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Rights group links former officer’s disappearance to military

Karapatan Southern Mindanao Region (SMR) said the disappearance of its former secretary general is linked to the intensifying crackdown on activists and the victim’s past experiences of harassment and red-tagging by the military.

In calling for the “surfacing” of human rights defender Honey Mae Suazo who has been missing since November 2, Karapatan SMR raised the possibility of the military’s involvement in what they suspect is a case of abduction.

“Honey May has been with Karapatan for five years. In that period, she was subjected to multiple threats and malicious accusations peddled by the military,” the group’s current secretary general Jay Apiag said in a statement.

“Although, she had left Karapatan, it seems that she still remains a target. If her past experiences of continuous harassment are indicative of anything, it is that Honey May is still facing reprisal for her work as a human rights defender,” he added.

Suazo was Karapatan SMR secretary general from 2011 to 2016. The group said she was subjected to numerous threats, the most recent of which came from Armed Forces of the Philippines (AFP) Deputy Chief of Staff for Civil Military Operations Antonio Parlade.

Karapatan SMR said Brigadier General Parlade accused Suazo of being associated with the Communist Party of the Philippines and New People’s Army (NPA) after she assisted the family of NPA leader Zaldy Cañete to visit the latter who was hospitalized after suffering near-fatal injuries after an encounter in Bukidnon Province.

“As a matter of fact, Honey May Suazo’s photograph and name was viciously appended in the posters hanged in the cities of Butuan and Surigao, April this year, accusing her as a terrorist.” Apiag emphasized.

Apiag said Suazo was merely performing a mandate of a human rights advocacy institution to assist wounded combatants who are accorded protection and right to visitation of families as mandated under the International Humanitarian Law (IHL) of which the Philippine government is a signatory.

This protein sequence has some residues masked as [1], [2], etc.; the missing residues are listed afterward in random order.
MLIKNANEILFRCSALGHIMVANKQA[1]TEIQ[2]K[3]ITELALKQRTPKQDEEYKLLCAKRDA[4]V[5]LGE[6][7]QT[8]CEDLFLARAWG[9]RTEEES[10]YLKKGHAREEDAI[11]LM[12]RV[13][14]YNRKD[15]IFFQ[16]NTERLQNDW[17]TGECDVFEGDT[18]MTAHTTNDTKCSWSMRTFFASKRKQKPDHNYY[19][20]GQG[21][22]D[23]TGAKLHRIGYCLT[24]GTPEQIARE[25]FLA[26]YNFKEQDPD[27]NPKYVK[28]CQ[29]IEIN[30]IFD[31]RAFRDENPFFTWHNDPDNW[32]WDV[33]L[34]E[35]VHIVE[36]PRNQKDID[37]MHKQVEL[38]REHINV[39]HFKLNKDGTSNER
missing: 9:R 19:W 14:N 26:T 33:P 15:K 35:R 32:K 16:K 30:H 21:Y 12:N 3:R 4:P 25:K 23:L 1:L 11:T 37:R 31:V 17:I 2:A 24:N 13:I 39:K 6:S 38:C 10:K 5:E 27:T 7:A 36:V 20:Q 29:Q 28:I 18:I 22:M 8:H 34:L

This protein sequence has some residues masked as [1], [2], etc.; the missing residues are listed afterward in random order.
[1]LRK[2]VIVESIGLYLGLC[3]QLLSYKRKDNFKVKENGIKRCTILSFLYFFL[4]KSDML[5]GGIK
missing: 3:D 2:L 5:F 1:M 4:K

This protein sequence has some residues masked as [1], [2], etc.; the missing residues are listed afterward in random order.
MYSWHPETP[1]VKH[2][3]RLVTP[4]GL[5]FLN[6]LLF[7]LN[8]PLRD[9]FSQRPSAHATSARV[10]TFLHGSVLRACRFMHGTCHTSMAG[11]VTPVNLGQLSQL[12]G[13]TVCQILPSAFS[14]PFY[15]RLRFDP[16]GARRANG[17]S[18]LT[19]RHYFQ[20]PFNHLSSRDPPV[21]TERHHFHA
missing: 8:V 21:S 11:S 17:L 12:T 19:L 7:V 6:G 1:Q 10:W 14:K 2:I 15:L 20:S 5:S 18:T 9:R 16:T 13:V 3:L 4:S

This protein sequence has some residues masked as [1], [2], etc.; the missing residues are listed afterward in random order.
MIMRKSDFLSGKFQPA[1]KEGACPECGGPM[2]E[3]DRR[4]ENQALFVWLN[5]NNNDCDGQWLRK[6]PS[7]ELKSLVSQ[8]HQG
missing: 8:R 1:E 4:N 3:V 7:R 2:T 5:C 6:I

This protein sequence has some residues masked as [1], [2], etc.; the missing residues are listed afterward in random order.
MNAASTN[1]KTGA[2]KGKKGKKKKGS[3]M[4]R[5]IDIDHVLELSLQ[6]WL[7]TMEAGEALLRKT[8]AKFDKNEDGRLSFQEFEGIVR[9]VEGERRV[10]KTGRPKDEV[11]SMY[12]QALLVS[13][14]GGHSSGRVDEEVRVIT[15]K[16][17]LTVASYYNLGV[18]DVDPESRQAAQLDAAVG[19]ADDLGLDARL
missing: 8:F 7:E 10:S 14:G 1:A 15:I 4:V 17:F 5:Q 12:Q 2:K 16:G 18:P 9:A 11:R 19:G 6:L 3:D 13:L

“Regardless of what the military is trying to insinuate, assisting families of combatants, including hors de combat, is not illegal or condemnable. They can double check with the IHL provisions or go to the database and briefers provided by the International Committee of the Red Cross if they need a refresher,” Apiag said.

Apiag said that Suazo’s disappearance is with the backdrop of an intensifying crackdown against activists and legitimate people’s organizations.

“With martial law in Mindanao, the repressive machinations led by the National Task Force to End Local Communist Armed Conflict, and implementation of counterinsurgency program Oplan Kapanatagan, attacks against activists like Honey May have become more commonplace, justified by false allegations and smear campaigns,” he said.

Initial investigations

Karapatan SMR said it formed and dispatched an investigation team composed of paralegal after hearing of Suazo’s disappearance and submitted the following

– On the morning of November 2, All Soul’s Day, Suazo visited her relatives’ graves with her partner, Anelo Pabuaya;
– Following their visit to the cemetery in Panabo, Suazo and her partner were at a friend’s house in Barangay New Site Gredu. At around 3 in the afternoon, Suazo decided to go ahead of her partner to return to Davao City;
– A few minutes later, Suazo called her partner saying she realized she had no enough money for the bus ride and asked Pabuaya to fetch her at Panabo City Hall;
– After a while, Suazo called Pabuaya again, saying she was being tailed by a white pick-up truck. She asked Pabuaya to immediately come and fetch her. Pabuaya advised her to go to the nearest police station. When Pabuaya went to the station, he did not find Suazo. He tried to contact her mobile phone numbers but all were out of reach.

“Given her background and the widespread targeting of activists, we hold the AFP accountable on Honey May’s disappearance. We demand for the immediate surfacing of Honey May Suazo and to end all attacks of human rights defenders.,” Apiag said. # (Raymund B. Villanueva)